Tuesday, November 22nd, 2011
The increased use of hydrofluorocarbons (HFCs) in the production of refrigerators, air conditioners, and other products could play a significant role in accelerating global warming, a new UN report warns.
Without stricter regulations, the United Nations Environment Program (UNEP) report says, the (more…)
Monday, November 21st, 2011
Peat, the accumulated turf made up of decayed vegetation, forms in many parts of the world in places like bogs, moors, and swamp forests. Due to its high carbon content, it can be harvested and burned as fuel. There are estimates that the global inventory of peat, covering 2 percent of all land area, contains 8 (more…)
Wednesday, November 16th, 2011
A regional cap-and-trade program launched in the northeastern U.S. three years ago has saved customers nearly $1.1 billion on electricity bills, helped create 16,000 jobs, and has retained more than $765 million in local economies by reducing the demand for fossil fuels, according to a new analysis. (more…)
Thursday, October 27th, 2011
In many parts of the world, including areas of India, central Asia and the Sahara desert where the climate is arid and the landscape barren, these standing crops can soak up carbon dioxide from the atmosphere and convert it into oxygen. The new research is soon to be published in the European Journal of Plant Science and Biotechnology. (more…)
Thursday, October 13th, 2011
Carbon sequestration is the capture of carbon dioxide (CO2). This is the process of carbon capture and storage, where carbon dioxide is removed from flue gases, such as on power stations, before being stored in underground reservoirs. There are also natural sequestration processes such as the ocean. (more…)
Friday, September 9th, 2011
Although the burning of natural gas emits far less carbon dioxide than coal, a new study concludes that a greater reliance on natural gas would fail to significantly slow down climate change. The study by Tom Wigley, who is a senior research associate at the National Center (more…)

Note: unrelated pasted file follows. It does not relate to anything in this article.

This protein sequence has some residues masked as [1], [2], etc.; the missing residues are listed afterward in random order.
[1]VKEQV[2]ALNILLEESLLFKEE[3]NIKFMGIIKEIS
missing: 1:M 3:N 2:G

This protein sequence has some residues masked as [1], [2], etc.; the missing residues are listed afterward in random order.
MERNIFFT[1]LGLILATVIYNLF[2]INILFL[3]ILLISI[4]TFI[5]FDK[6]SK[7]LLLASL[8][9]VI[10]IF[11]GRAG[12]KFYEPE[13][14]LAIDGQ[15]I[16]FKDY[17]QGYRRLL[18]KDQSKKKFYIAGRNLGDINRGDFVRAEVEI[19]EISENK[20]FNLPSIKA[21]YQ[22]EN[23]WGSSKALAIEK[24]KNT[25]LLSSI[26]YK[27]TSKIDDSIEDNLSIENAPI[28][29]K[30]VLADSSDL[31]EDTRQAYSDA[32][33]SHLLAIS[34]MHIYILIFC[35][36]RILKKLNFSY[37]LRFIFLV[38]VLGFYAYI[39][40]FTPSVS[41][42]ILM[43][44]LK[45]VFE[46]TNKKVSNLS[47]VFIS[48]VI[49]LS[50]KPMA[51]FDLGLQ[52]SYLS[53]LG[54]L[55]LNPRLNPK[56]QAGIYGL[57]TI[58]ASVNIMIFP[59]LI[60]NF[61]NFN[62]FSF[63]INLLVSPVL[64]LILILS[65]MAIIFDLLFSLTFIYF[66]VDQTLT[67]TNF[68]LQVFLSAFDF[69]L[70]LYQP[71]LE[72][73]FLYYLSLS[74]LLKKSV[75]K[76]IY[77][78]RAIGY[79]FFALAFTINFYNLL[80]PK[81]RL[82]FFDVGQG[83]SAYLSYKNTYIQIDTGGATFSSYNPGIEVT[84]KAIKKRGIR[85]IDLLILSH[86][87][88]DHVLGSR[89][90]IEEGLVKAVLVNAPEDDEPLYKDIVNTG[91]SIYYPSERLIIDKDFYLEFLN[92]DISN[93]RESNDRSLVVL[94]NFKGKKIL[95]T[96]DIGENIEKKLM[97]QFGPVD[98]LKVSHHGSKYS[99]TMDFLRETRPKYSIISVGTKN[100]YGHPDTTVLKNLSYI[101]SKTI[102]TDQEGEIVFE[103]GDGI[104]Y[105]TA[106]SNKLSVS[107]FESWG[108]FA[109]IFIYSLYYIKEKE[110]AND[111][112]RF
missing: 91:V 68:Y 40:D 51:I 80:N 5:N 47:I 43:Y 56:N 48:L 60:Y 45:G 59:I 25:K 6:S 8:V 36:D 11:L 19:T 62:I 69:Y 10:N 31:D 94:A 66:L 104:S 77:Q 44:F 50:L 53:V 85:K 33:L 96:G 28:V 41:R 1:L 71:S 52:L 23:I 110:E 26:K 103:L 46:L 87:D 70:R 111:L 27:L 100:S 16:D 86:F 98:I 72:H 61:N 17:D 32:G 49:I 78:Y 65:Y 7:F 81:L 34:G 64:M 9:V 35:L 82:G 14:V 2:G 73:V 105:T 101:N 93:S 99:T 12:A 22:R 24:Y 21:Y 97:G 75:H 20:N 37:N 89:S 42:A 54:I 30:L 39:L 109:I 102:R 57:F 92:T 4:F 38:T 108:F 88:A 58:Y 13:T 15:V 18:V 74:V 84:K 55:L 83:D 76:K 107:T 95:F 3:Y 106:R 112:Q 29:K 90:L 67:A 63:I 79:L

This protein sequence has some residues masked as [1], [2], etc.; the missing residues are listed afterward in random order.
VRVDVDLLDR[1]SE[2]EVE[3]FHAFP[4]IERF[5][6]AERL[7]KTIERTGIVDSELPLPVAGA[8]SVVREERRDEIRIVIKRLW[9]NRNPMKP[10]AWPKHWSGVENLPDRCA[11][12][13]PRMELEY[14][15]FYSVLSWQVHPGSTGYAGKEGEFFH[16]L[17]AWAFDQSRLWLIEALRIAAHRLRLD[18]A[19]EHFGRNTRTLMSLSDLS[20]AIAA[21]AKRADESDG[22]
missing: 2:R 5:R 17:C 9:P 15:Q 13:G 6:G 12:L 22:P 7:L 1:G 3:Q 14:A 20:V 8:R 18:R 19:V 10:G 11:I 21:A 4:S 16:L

Thursday, September 8th, 2011
Measuring the emission of greenhouse gases from croplands should take into account the crops themselves. That’s the conclusion of a study in the Sept.-Oct. issue of the Journal of Environmental Quality, which examined the impact of farm practices such as tillage on the greenhouse gas, nitrous oxide. Expressing (more…)
Wednesday, August 17th, 2011
The U.S. Department of Energy has selected four projects for continued research into developing carbon capture technologies, with the goal of achieving 90 percent carbon dioxide removal.
While existing carbon capture technologies require enormous amounts of energy — adding as much as (more…)
Thursday, August 4th, 2011
Breeding crops with deeper roots could significantly reduce atmospheric levels of carbon dioxide and make crops more drought resistant, according to a study by a researcher at the University of Manchester.
Reporting in the journal, Annals of Botany, professor (more…)
Wednesday, July 13th, 2011
By now, we’re all familiar with the idea that our lives, from the food we eat to the cars we drive, have carbon footprints. Flying comes under special scrutiny both because jets pump carbon directly into the upper atmosphere and because it is often volitional — we fly for business instead of teleconferencing and jet to (more…)